Posted by Bulk Nutrients in Muscle Building
Estimated reading time: 10mins
The front squat is one of the best ‘bang for your buck’ exercises that you can do in the gym.
Front squats give you the benefit of building strength and mass in the quadriceps, superior posture, and increased core stability. The front squat has broad application to many sports, including Olympic weightlifting, CrossFit, and powerlifting, as well as several activities outside of the gym.
However, for the many benefits you get by front squatting, the movement itself is not so simple.
The front squat can have a high barrier to entry given the mobility requirements, as well as the motor control and coordination to hold a barbell on the frontal plane of the body. But never fear, this article will take you through five top tips to help you improve your front squat technique.
Note: This article is not a ‘how to front squat’ tutorial and assumes you already know how to perform the movement. If you need a refresher on how to front squat, I have written a full front squat guide here.
The goblet squat is a version of the front squat but using a single dumbbell or kettlebell instead of a barbell.
Some coaches teach the goblet squat before progressing lifters to the front squat since it doesn’t require as much mobility through the wrists, elbows, and shoulders when compared with a front squat.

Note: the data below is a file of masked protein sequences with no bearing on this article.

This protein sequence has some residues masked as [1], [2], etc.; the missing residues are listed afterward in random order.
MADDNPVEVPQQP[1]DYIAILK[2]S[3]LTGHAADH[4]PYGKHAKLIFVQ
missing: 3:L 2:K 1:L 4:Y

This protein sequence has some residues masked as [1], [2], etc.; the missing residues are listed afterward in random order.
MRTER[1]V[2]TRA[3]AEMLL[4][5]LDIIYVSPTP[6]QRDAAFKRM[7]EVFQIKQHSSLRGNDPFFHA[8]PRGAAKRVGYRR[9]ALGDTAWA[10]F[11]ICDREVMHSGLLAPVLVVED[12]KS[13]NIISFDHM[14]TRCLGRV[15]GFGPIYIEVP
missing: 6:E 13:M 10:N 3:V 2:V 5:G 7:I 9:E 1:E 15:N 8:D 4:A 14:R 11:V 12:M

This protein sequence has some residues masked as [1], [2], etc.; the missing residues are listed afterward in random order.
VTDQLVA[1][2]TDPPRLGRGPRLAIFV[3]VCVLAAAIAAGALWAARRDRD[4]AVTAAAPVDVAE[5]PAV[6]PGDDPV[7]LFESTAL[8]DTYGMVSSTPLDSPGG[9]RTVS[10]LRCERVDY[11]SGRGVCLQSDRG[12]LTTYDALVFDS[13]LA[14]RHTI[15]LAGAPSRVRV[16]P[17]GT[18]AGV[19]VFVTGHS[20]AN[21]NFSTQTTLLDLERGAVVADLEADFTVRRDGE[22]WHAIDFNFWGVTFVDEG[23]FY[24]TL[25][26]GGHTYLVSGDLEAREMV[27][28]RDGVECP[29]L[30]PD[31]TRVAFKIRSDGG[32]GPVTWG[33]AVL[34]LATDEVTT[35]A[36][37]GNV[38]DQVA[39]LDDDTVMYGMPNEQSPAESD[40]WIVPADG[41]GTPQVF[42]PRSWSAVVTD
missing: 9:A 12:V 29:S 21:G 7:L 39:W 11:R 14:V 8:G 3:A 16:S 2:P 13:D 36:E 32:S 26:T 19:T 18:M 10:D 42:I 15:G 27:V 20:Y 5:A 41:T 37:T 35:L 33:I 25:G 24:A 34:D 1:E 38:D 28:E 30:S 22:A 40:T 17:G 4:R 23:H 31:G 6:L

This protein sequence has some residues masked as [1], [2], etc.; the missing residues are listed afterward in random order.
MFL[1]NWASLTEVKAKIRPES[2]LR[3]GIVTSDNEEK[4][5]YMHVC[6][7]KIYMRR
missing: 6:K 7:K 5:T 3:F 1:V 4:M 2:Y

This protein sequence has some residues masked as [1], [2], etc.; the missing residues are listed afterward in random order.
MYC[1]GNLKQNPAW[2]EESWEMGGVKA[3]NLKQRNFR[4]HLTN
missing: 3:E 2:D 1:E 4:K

Additionally, if you use the goblet squat as a pre-cursor to the front squat, you can increase your balance and awareness of what it feels like to ‘front load’ the body with weight. In the front squat position, it is much harder to find your balance over the midline of the foot because it will feel like you need to ‘lean back’, which doesn’t come naturally for most people.
While the goblet squat can be used as a natural progression to the front squat, there are several reasons to incorporate a goblet squat into your training program even after you’ve mastered the front squat.
Here are some additional reasons to consider the goblet squat:
To become a proficient front squatter, you need to fine-tune the smaller details of the movement. This could be things like adjusting your stance width wider or narrower, flaring your toes out more or less, or continuing to find the best way to balance over the mid-part of the foot.
If you are experiencing any technical issues during the front squat, they will likely be present during the goblet squat as well. Therefore, you aim to correct any movement limitations on the goblet squat before loading up the front squat with any significant weight.
If you need to practice specific front squat cues (i.e. ‘chest up’, ‘knees out’, etc), the goblet squat is a good exercise to incorporate any such cues prior to increasing intensity on the front squat.